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Saudi Arabia eases Aramco's tax burden ahead of historic IPO

Saudi Arabia eases Aramco's tax burden ahead of historic IPO
The corporate tax rate for state-owned energy company Saudi Aramco has been slashed from 85 percent to 50 percent as Riyadh looks for the highest valuation it can get ahead of the oil giant's initial public offering (IPO) scheduled for next year.

The tax change is retroactive to January 1, according to a royal decree released on Monday.

The move may make Aramco more attractive to private investors, as it reduces the firm’s tax burden by tens of billions of dollars.

“The royal order is a milestone in setting the stage for the world's biggest IPO. I am sure there will be more such moves to follow in the coming weeks and months. It shows the Saudi government is serious about the IPO of Saudi Aramco, and this is a very strong message to those who doubted the government will follow through on taking Aramco public,” an oil industry executive said, as quoted by Reuters.

The Saudi government plans to sell up to five percent of the state firm, aiming to list its shares in Riyadh and at least one foreign exchange.

The IPO is part of an ambitious plan to reduce Saudi Arabia's economic reliance on oil by raising cash for the kingdom to invest in new industries.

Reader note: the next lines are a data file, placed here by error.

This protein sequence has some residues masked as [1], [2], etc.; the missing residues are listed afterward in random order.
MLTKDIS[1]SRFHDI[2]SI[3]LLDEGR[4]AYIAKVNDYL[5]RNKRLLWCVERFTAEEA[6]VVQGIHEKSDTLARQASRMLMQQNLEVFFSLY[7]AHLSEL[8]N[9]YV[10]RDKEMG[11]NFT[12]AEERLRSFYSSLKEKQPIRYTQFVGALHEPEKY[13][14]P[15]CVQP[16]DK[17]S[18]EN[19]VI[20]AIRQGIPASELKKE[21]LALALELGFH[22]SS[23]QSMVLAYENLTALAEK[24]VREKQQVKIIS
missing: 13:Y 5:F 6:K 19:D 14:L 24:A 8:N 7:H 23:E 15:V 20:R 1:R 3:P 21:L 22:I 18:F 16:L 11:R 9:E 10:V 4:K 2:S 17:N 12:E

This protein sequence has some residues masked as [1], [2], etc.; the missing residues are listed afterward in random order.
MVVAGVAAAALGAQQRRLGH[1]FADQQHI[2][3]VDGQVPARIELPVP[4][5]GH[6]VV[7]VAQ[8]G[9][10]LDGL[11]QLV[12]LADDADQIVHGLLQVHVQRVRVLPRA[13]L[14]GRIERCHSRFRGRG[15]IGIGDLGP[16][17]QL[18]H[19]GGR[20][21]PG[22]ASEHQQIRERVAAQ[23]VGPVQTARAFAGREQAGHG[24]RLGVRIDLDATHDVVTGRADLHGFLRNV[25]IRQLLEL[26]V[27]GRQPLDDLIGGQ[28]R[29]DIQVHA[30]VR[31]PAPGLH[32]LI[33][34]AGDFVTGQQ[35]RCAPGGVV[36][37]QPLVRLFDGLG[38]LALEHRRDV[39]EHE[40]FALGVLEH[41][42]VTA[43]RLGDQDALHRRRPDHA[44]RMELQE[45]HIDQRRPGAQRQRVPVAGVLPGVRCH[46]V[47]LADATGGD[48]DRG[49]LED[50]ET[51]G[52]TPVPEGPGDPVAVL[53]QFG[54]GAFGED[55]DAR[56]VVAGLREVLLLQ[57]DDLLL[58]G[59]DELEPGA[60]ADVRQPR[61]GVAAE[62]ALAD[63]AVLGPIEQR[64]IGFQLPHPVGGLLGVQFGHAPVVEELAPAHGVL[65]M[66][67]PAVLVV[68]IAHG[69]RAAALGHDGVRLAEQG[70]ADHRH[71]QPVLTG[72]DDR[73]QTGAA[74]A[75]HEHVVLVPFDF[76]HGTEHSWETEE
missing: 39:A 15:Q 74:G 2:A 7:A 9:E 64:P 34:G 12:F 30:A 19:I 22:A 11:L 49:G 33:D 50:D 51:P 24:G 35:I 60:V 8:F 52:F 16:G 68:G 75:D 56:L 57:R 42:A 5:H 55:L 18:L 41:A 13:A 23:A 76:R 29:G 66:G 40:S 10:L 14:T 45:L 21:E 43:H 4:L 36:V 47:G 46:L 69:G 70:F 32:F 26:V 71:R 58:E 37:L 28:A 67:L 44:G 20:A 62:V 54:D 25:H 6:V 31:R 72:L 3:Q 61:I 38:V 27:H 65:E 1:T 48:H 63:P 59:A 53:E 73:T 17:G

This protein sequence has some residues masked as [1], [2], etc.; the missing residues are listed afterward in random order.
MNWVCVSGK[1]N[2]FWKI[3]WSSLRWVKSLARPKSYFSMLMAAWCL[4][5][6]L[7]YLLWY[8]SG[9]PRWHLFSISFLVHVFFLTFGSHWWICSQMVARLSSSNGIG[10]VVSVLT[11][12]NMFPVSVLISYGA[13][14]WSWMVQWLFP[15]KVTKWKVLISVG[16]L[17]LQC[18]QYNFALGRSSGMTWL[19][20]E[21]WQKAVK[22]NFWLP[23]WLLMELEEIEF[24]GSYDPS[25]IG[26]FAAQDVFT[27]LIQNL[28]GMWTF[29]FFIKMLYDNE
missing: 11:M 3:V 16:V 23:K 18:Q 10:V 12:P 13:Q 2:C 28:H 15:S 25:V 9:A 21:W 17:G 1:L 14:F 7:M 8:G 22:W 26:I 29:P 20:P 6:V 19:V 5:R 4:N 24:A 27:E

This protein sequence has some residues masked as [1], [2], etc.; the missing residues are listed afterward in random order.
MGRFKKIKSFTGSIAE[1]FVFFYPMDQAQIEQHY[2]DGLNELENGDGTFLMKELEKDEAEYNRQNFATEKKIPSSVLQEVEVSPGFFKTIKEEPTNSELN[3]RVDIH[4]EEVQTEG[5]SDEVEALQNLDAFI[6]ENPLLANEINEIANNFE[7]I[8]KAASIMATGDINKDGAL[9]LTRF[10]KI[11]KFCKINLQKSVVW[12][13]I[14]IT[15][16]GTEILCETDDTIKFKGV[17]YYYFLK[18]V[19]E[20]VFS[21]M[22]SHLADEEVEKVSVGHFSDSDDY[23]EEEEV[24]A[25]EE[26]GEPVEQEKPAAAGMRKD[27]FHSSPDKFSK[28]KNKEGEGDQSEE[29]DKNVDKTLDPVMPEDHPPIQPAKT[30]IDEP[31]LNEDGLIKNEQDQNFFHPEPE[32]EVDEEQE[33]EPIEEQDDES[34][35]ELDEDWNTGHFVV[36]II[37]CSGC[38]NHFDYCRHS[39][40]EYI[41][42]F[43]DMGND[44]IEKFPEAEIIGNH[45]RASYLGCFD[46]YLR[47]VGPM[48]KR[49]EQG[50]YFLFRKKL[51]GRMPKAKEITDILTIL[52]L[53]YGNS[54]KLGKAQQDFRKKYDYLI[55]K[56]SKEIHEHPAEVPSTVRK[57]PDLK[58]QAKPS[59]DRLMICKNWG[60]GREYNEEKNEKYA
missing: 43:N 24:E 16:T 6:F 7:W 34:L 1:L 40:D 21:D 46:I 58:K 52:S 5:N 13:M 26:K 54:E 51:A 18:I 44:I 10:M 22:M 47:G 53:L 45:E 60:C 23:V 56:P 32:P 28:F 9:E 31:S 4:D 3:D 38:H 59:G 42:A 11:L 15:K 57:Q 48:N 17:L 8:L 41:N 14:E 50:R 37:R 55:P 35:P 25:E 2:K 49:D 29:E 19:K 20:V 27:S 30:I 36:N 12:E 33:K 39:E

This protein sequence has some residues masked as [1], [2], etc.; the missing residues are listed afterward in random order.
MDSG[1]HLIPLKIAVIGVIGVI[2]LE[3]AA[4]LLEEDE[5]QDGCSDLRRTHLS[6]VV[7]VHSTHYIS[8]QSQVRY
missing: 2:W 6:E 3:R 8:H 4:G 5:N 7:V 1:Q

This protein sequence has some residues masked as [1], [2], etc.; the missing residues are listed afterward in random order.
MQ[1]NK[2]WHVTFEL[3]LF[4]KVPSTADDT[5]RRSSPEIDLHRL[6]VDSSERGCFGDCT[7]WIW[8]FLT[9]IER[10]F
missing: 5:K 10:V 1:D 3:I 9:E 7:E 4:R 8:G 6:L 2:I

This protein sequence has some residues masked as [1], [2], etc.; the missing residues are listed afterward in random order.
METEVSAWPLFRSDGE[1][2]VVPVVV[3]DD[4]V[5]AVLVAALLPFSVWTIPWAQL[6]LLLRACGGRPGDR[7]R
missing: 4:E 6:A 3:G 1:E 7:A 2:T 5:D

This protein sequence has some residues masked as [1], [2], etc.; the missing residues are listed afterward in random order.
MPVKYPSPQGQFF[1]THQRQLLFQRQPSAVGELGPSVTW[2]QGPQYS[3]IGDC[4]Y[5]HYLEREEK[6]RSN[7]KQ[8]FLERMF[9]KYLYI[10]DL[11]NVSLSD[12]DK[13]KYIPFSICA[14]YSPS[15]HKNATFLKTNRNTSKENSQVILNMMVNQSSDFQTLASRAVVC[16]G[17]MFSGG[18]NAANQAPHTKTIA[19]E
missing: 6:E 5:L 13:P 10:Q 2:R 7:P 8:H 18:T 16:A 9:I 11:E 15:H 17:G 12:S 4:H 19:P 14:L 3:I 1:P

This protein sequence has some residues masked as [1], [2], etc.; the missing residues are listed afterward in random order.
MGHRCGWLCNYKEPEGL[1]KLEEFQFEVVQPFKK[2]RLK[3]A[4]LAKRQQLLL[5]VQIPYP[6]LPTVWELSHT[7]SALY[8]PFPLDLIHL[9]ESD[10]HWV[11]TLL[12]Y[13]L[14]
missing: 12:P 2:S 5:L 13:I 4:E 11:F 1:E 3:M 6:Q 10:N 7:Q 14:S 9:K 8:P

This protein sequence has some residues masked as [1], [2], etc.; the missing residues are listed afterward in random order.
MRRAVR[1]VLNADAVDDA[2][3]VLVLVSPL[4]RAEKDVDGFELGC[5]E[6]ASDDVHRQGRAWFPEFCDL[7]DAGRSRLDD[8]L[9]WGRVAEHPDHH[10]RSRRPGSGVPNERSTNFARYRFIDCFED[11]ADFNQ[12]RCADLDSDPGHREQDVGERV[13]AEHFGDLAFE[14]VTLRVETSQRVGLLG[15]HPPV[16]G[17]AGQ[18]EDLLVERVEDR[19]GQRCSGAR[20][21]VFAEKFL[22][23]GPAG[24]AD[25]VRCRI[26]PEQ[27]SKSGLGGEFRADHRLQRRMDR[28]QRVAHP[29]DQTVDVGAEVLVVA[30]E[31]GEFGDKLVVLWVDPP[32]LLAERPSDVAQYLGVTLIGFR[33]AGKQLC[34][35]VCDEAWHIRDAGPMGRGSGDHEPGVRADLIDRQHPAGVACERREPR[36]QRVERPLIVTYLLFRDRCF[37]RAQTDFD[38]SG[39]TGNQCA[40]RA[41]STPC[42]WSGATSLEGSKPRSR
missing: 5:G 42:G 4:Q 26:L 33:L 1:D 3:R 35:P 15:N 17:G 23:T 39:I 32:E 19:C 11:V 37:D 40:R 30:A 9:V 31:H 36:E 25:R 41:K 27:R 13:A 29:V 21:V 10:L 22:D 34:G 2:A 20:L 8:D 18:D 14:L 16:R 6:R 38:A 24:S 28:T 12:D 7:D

READ MORE: Saudi Aramco may be worth a fifth of estimated value

Saudi officials expect the world's most valuable firm to be worth more than $2 trillion when it goes public. Some experts have been more conservative, valuing Aramco below $1 trillion.

“This move carries strategic benefits for Saudi Arabia, its citizens and future generations,” Finance Minister Mohammed al-Jadaan said in a statement about the tax cut.

Over 60 percent of the kingdom’s total income comes from crude exports. The Saudi government is currently struggling to patch a $79 billion budget deficit that was caused by lower oil prices. That means that the tax cut could have an impact on the country’s finances.

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However, the measure might not have a significant impact since tax revenue is expected to be replaced by dividend payments from Aramco, according to some experts surveyed by Reuters. The corporation has not revealed plans for its post-IPO dividend policy.

“Any tax revenue reductions applicable to hydrocarbon producers operating in the kingdom are replaced by stable dividend payments by government-owned companies, and other sources of revenue including profits resulting from investments,” said Jadaan.

According to a later statement seen by the agency, the 2017 state budget was prepared with the tax change in mind so government revenue and public services would not be affected.

The planned IPO will help Saudi Aramco boost its business in line with market principles and establish effective partnerships with private-sector corporations across the globe, industry executives say.

READ MORE: Brexit could hurt Saudi Arabia’s oil production

The tax cut will bring the company in line with international benchmarks, helping to extend its business, according to Aramco CEO Amin Nasser.